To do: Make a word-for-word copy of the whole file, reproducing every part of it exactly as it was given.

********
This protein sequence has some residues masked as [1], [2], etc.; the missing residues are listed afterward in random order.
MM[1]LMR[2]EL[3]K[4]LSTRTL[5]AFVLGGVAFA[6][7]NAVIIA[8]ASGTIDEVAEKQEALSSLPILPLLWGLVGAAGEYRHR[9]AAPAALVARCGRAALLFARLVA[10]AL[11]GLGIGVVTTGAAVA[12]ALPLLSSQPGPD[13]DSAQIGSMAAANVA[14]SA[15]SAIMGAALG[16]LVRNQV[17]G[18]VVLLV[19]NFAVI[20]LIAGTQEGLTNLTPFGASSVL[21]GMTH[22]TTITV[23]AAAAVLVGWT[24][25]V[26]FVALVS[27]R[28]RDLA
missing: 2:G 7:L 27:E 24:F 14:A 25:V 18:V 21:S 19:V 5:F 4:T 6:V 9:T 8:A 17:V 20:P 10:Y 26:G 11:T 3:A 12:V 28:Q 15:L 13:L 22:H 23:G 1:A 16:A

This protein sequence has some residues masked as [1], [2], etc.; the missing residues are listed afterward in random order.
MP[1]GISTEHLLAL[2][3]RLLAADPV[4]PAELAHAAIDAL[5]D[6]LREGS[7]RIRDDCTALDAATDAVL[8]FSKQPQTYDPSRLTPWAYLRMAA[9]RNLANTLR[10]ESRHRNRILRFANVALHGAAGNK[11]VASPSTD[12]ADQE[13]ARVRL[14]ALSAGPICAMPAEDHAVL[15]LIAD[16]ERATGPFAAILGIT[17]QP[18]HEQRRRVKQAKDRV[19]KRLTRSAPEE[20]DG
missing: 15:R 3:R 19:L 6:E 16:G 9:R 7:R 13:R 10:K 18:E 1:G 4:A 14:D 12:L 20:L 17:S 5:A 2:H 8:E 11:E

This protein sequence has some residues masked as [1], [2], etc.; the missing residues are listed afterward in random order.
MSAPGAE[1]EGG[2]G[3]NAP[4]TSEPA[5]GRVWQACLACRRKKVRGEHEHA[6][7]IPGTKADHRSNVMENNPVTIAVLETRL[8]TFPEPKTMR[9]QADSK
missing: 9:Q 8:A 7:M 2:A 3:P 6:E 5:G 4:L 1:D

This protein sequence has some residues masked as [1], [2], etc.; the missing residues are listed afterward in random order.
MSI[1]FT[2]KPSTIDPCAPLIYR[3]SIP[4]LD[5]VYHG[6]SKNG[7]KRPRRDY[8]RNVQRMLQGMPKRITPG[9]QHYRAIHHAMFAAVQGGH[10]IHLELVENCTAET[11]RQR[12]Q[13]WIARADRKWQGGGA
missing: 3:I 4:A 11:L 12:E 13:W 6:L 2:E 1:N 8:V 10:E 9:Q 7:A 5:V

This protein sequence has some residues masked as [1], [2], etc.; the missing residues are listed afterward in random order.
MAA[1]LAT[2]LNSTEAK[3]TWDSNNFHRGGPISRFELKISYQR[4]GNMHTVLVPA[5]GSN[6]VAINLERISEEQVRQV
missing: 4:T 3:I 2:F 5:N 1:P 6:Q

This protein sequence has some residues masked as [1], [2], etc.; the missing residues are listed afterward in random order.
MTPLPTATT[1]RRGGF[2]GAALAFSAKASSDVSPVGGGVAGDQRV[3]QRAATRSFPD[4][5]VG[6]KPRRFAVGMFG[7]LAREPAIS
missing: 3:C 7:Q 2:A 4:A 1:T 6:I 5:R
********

This protein sequence has some residues masked as [1], [2], etc.; the missing residues are listed afterward in random order.
MM[1]LMR[2]EL[3]K[4]LSTRTL[5]AFVLGGVAFA[6][7]NAVIIA[8]ASGTIDEVAEKQEALSSLPILPLLWGLVGAAGEYRHR[9]AAPAALVARCGRAALLFARLVA[10]AL[11]GLGIGVVTTGAAVA[12]ALPLLSSQPGPD[13]DSAQIGSMAAANVA[14]SA[15]SAIMGAALG[16]LVRNQV[17]G[18]VVLLV[19]NFAVI[20]LIAGTQEGLTNLTPFGASSVL[21]GMTH[22]TTITV[23]AAAAVLVGWT[24][25]V[26]FVALVS[27]R[28]RDLA
missing: 2:G 7:L 27:E 24:F 14:A 25:V 18:V 21:S 19:V 5:F 4:T 6:V 9:T 8:A 17:V 20:P 10:Y 26:G 11:T 3:A 12:V 28:Q 15:L 13:L 22:H 23:G 1:A 16:A

This protein sequence has some residues masked as [1], [2], etc.; the missing residues are listed afterward in random order.
MP[1]GISTEHLLAL[2][3]RLLAADPV[4]PAELAHAAIDAL[5]D[6]LREGS[7]RIRDDCTALDAATDAVL[8]FSKQPQTYDPSRLTPWAYLRMAA[9]RNLANTLR[10]ESRHRNRILRFANVALHGAAGNK[11]VASPSTD[12]ADQE[13]ARVRL[14]ALSAGPICAMPAEDHAVL[15]LIAD[16]ERATGPFAAILGIT[17]QP[18]HEQRRRVKQAKDRV[19]KRLTRSAPEE[20]DG
missing: 15:R 3:R 19:L 6:E 16:G 9:R 7:R 13:R 10:K 18:E 1:G 4:A 14:D 12:L 20:L 17:S 5:A 2:H 8:E 11:E

This protein sequence has some residues masked as [1], [2], etc.; the missing residues are listed afterward in random order.
MSAPGAE[1]EGG[2]G[3]NAP[4]TSEPA[5]GRVWQACLACRRKKVRGEHEHA[6][7]IPGTKADHRSNVMENNPVTIAVLETRL[8]TFPEPKTMR[9]QADSK
missing: 9:Q 8:A 7:M 2:A 3:P 6:E 5:G 4:L 1:D

This protein sequence has some residues masked as [1], [2], etc.; the missing residues are listed afterward in random order.
MSI[1]FT[2]KPSTIDPCAPLIYR[3]SIP[4]LD[5]VYHG[6]SKNG[7]KRPRRDY[8]RNVQRMLQGMPKRITPG[9]QHYRAIHHAMFAAVQGGH[10]IHLELVENCTAET[11]RQR[12]Q[13]WIARADRKWQGGGA
missing: 3:I 4:A 11:L 12:E 13:W 6:L 2:E 1:N 8:V 10:E 9:Q 7:A 5:V

This protein sequence has some residues masked as [1], [2], etc.; the missing residues are listed afterward in random order.
MAA[1]LAT[2]LNSTEAK[3]TWDSNNFHRGGPISRFELKISYQR[4]GNMHTVLVPA[5]GSN[6]VAINLERISEEQVRQV
missing: 4:T 3:I 2:F 5:N 1:P 6:Q

This protein sequence has some residues masked as [1], [2], etc.; the missing residues are listed afterward in random order.
MTPLPTATT[1]RRGGF[2]GAALAFSAKASSDVSPVGGGVAGDQRV[3]QRAATRSFPD[4][5]VG[6]KPRRFAVGMFG[7]LAREPAIS
missing: 3:C 7:Q 2:A 4:A 1:T 6:I 5:R